Have you tried something similar to this? What do you like most about the idea?


About Betsy Jabs

Betsy holds a bachelor's degree in Psychology and a Master's degree in Counseling, and for nearly a decade worked as an elementary counselor. In 2011 she left her counseling career to pursue healthy living. She loves using DIY Natural as a way to educate people to depend on themselves to nourish their bodies and live happier healthier lives. Connect with Betsy on Facebookand Twitter.

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  1. anita says

    i love DIY tutorials and this one looks pretty straight forward , but i have a question…what about bacteria that gets in the wax and through the cracks to the fabric?
    even hand washing would eventually create cracks.i might use this for crackers or bread- maybe some veggies and fruit, but i would hesitate to do sandwiches w/ meats , mayo ,etc.

  2. Suzie says

    This is a fantastic idea, but most of the plastic wrap/bags I use are when freezing stuff. Have you tried freezing this? I imagine the wax wouldn’t fare so well, but would be interested in your wisdom on it! Thanks 🙂

    • Kristy says

      I use jars to freeze items at the moment because I can’t figure out the best system. I’m thinking the wax would crack and since they aren’t air tight, you’d get freezer burned food.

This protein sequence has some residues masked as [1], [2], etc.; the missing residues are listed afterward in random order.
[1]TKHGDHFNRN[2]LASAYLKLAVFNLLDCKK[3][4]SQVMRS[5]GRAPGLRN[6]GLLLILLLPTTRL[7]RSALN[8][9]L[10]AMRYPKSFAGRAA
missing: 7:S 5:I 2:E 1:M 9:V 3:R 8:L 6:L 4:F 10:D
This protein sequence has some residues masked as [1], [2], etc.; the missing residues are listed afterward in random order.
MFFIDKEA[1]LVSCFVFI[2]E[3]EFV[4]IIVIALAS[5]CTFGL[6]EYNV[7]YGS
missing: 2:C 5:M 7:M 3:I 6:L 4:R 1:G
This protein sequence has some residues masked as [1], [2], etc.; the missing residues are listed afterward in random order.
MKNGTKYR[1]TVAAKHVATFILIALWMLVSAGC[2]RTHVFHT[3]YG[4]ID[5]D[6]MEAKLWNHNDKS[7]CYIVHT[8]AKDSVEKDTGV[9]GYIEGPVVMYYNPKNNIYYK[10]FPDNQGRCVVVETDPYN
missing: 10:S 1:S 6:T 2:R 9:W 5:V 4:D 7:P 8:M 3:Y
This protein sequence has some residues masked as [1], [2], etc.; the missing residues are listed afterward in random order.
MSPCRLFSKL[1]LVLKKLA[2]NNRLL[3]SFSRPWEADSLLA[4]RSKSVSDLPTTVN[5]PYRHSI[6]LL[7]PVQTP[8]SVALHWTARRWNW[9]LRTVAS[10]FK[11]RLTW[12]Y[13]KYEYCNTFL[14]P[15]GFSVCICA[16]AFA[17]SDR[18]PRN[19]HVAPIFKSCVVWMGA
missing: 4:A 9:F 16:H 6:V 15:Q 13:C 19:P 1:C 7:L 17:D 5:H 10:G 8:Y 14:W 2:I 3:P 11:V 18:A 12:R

• Kristy says

      This would not be microwave safe. Fabric could catch fire and the wax melts. Maybe a silicone placemat could be used over bowls in the microwave? It’s definitely microwave safe and reusable.

    • Betsy Jabs says

      Keep in mind these should never be used for hot foods or in a microwave. This is the reason I recommend hand washing in cool water so the wax will not melt off the fabric.

  3. Anna says

    Could you use grated beeswax? I have a ton of solid beeswax right now so would love to save some $$ 🙂 I have to laugh as I just told my hubby not to throw out good material (ie pj pants this morn) because I could always use it! Now I know what they will be turned into. Thanks so much!